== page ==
How should we treat under-performing schools? A regression discontinuity analysis of school inspections in England Abstract: School inspections are an important part of the accountability framework for education in England. In this paper we use a panel of schools to evaluate the effect of a school failing its inspection. We collect a decade’s worth of data on how schools are judged across a very large range of sub-criteria, alongside an overall judgement of effectiveness. We use this data within a fuzzy regression discontinuity design to model the impact of ‘just’ failing the inspection, relative to the impact of ‘just’ passing. This analysis is implemented using a time-series of school performance and pupil background data. Our results suggest that schools only just failing do see an improvement in scores over the following two to three years. The effect size is moderate to large at around 10% of a pupil-level standard deviation in test scores. We also show that this improvement occurs in core compulsory subjects, suggesting that this is not all the result of course entry gaming on the part of schools. There is little positive impact on lower ability pupils, with equally large effects for those in the middle and top end of the ability distribution.Length: 43 pages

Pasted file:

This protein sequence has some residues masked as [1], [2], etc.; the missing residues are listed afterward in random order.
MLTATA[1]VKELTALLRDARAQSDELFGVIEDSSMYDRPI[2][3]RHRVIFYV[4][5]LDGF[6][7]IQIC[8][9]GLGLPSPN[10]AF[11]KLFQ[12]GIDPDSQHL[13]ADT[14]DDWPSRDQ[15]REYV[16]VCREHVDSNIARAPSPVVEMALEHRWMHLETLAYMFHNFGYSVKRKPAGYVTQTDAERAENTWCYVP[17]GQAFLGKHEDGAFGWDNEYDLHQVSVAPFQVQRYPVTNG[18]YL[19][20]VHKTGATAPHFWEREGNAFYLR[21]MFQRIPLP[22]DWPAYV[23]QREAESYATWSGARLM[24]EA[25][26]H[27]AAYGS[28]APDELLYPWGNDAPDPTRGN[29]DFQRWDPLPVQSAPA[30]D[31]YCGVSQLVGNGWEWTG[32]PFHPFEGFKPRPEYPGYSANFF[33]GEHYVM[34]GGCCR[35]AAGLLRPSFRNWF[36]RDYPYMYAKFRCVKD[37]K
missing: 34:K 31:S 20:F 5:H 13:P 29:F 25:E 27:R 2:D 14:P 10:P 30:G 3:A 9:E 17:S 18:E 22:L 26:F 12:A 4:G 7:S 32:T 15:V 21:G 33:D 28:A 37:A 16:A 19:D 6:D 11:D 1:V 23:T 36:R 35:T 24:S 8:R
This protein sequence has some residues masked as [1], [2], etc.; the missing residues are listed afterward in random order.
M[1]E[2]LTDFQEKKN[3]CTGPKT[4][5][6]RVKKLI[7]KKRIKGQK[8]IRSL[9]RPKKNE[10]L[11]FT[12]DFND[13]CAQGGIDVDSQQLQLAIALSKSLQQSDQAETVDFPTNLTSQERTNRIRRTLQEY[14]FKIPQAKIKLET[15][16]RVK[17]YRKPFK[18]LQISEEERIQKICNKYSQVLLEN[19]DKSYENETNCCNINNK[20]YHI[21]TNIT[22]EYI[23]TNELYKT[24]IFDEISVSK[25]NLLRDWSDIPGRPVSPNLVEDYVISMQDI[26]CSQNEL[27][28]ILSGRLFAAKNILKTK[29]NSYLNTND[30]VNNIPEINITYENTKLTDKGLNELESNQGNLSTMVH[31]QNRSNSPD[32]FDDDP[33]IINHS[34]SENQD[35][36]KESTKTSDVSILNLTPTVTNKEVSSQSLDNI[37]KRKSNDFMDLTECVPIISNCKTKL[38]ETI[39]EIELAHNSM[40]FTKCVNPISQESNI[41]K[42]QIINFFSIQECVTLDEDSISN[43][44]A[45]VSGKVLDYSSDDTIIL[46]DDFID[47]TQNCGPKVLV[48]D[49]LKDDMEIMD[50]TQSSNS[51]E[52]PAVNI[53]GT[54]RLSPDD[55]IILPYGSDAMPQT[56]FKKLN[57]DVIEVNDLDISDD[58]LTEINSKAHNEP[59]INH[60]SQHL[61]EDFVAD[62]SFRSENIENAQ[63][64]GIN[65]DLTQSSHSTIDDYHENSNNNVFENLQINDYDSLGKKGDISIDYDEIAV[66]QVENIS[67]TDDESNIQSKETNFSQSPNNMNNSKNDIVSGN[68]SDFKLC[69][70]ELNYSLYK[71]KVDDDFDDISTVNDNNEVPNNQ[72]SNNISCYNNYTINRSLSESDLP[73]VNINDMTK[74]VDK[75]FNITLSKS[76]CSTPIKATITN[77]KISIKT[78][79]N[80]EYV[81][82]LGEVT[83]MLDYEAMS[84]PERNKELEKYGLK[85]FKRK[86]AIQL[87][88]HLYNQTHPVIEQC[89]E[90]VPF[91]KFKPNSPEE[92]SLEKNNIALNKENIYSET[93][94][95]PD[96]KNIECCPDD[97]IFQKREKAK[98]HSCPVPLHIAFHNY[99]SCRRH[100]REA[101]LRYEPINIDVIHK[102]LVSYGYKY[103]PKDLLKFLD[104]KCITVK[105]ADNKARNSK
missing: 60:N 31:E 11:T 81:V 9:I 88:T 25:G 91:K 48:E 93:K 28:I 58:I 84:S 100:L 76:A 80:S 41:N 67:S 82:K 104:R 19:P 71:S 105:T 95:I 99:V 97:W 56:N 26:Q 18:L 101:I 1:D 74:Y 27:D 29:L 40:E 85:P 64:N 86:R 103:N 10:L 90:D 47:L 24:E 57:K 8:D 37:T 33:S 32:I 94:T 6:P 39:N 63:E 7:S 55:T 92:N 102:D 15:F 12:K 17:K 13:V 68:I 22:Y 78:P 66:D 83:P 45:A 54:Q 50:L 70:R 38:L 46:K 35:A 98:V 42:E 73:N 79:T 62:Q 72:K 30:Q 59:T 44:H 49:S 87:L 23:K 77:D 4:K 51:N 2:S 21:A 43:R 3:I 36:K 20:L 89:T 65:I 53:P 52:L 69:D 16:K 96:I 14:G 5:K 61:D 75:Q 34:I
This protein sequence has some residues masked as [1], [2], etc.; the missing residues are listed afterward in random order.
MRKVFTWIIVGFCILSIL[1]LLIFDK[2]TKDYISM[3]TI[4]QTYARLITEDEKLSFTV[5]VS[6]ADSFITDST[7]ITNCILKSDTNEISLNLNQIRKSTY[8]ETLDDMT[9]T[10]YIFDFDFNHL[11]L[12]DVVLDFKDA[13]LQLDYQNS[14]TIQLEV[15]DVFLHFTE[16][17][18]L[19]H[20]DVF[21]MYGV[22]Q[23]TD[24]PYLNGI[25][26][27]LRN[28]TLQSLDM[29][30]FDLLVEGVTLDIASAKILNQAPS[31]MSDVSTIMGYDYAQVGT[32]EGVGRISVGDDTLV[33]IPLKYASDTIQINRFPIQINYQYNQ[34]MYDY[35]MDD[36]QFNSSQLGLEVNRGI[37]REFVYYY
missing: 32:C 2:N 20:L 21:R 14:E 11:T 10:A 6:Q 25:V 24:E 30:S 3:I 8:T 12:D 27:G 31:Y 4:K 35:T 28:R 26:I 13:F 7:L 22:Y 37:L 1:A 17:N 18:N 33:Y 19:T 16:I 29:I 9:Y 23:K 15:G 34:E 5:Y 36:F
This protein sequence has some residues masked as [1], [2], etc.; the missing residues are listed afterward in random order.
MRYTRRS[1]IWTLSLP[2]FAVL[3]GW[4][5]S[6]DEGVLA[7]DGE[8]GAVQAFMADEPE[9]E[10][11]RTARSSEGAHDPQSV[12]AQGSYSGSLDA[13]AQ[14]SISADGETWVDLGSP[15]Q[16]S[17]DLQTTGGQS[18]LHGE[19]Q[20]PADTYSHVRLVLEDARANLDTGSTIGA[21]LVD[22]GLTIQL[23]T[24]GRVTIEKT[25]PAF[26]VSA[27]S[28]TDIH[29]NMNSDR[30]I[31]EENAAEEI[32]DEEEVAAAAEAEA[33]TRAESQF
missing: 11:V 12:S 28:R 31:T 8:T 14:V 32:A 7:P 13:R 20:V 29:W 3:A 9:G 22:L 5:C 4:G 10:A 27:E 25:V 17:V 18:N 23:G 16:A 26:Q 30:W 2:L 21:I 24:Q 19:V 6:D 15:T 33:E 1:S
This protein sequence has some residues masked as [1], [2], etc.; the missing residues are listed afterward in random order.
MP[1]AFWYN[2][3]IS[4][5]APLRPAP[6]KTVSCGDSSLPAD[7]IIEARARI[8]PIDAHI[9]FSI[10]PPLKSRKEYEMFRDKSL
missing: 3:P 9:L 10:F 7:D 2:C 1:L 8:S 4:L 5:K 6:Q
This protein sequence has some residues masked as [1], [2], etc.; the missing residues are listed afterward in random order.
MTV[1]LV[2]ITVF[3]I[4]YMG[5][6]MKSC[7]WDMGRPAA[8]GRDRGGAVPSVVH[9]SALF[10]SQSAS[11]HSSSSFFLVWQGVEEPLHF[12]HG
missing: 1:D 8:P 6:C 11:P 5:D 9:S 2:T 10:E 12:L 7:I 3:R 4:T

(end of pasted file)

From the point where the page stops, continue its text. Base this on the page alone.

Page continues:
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Bibliographic InfoPaper provided by Department of Economics, University of Bristol, UK in its series The Centre for Market and Public Organisation with number 12/287.
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School inspection; school accountability; school attainment; regression discontinuity Creation-Date: 2012-03;
Find related papers by JEL classification:
- I20 - Health, Education, and Welfare - - Education - - - General
- I28 - Health, Education, and Welfare - - Education - - - Government Policy
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